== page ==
They kissed, he told her Denis had said the interview with him was the best she'd done, then with impeccable manners he introduced me. Is it possible to admire the Lady but hate her politics? Maggie looked terrific, wearing a gorgeous, elegant mid-blue suit, her hair well groomed, the diamonds sparkling. Despite a long day of interviews and book signings, she exuded a blend of intensity and sparkiness. She put her hand on my arm as she discussed her day, forcing one into engagement. When she spoke, she stressed her debt to the three men in her life: her father, Keith Joseph and her husband. Denis, standing on my right, said proudly: "It's just you." Lord Hanson stepped forward to greet her, but she ignored him and headed for her beaming husband. No lonely old age for Lady Thatcher.
In her party speech Lady Thatcher talked about the impact of Methodism on her upbringing, a bond she also shares with minister's son Frost. The book describes the strict routine of church on Sunday morning and evening, with Sunday school thrown in, but also points out that such upright living was not so dour as it might appear. While temperance was the rule, there was much pleasure, in eating, "keeping a good table" and in church social events, a feature stimulated by the Methodist system of circuits and lay preachers, which group a number of churches together and provide a form of networking.
Having been also brought up as a strict Methodist (now happily lapsed), I have long been aware of how powerfully it shapes the rest of your life - on a par with the Jesuits, I'd say. I can certainly detect Methodists (or lapsed ones) a mile off. We are this odd blend of serious, plain living and liberal and are firmly against any game of chance (there was no question of placing a bet in my home). The Methodist still lurking in Maggie blocked the creation of a national lottery. The Methodist lurking in me knows she is right, even as the children badger me to buy a ticket. And though I love horse racing I still don't bet.
What's in a name? A hell of a lot. The name Margaret is rather a cross to bear. Glamorous it is not. I used to go to parties with my best friend, Francine, and inwardly groaned as the boys looked up expectantly as they heard her name. Lady Thatcher also prefers to be called Maggie. "It's softer than Margaret," she told Sir David during the TV interview, adding that the name means "lovelier than a pearl". At that point my husband, watching under duress, completely baffled by my new affection for the woman, left the sitting room, groaning.
How do mothers of small children manage to win and hold down top jobs? I put this question to Sara Nathan, the BBC news journalist who has just been picked as the new editor of Channel 4 News. Aged 39, she has two children, Rachel, six, and Jonathan, four. She confirms my theory that behind really successful women there is often a man around the house. Her husband, Malcolm Singer, is a freelance composer, who can work mainly from their home in Acton, west London, assisted by a nanny. "He can juggle," Sara says. She also has close family, including doting grandparents, who drop in. "I'd hate to think my children were neglected," she adds. But, as she points out, in her progress up the slippery pole through Newsnight, breakfast television and the launch of Radio 5 Live, she has worked long hours and unconventional days. In her current job, producing The Magazine on Radio 5 Live, she gets up at 5.30am to be in the office before the programme begins at 8.30am, but this allows her to arrive back by 5.30pm, for supper and bedtimes. At Channel 4, instead, she expects to be getting the children up and taking them to school. But the basic problem of this lifestyle, as she agrees, is that while there is always someone there for the children, they don't see that much of both parents at the same time. Do such children grow up thinking parents never row?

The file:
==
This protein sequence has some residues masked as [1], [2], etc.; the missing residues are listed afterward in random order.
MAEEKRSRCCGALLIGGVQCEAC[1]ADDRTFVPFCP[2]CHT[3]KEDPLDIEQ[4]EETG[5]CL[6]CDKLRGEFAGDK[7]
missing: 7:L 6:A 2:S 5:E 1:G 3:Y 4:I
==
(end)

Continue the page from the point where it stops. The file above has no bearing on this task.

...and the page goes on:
The gerbils are in disgrace! Lucky and Licorice are exiled to the shed, locked away from unsupervised children. We awoke on Saturday morning to the wails of the six-year-old from the dining room/playroom: "The gerbils have escaped!" One was extracted, squeaking, from under a bookcase, the second from under the sofa. Half the morning had been wasted.
Then the two-year-old, who is fascinated by these horrible rodents, sent the cage toppling. I put it on a side table, to clear up the mess, another huge drawback of gerbils. While my back was turned the six-year-old took out one gerbil, and was promptly bitten on the thumb (If I were a gerbil, I'd bite off her head). She screamed and demanded first aid. As I applied Dettol and a plaster, the toddler quietly switched on the plate warmer, which sits on the side table ... on which the gerbils' cage was temporarily resting. An hour or so later my elder daughter noticed a funny smell. The bottom of the cage was melting. As we tried to sort out this crisis, the toddler intervened once again, and knocked over the tattered cage and table. My husband exploded in misdirected rage. "Horrible gerbils, the house is a slum, they can't stay here" and marched off with them to the shed, doubtless to their relief, too.
Just as I was enjoying a rodent-free house, my 12-year-old came home from school with a baby hamster: her friend was giving them away free to good homes. "She's called Marshmallow, isn't she gorgeous?" It was my turn to rush groaning from the room.
After shivering in the middle of a school playing field, I cracked: out came my best winter coat. As midsummer approaches what mad fool would get out their summer rags? Thank goodness I haven't bought any tickets for open-air theatre or opera ... no wonder Northern Foods is doing a great line in not-very- seasonal steak and kidney pie.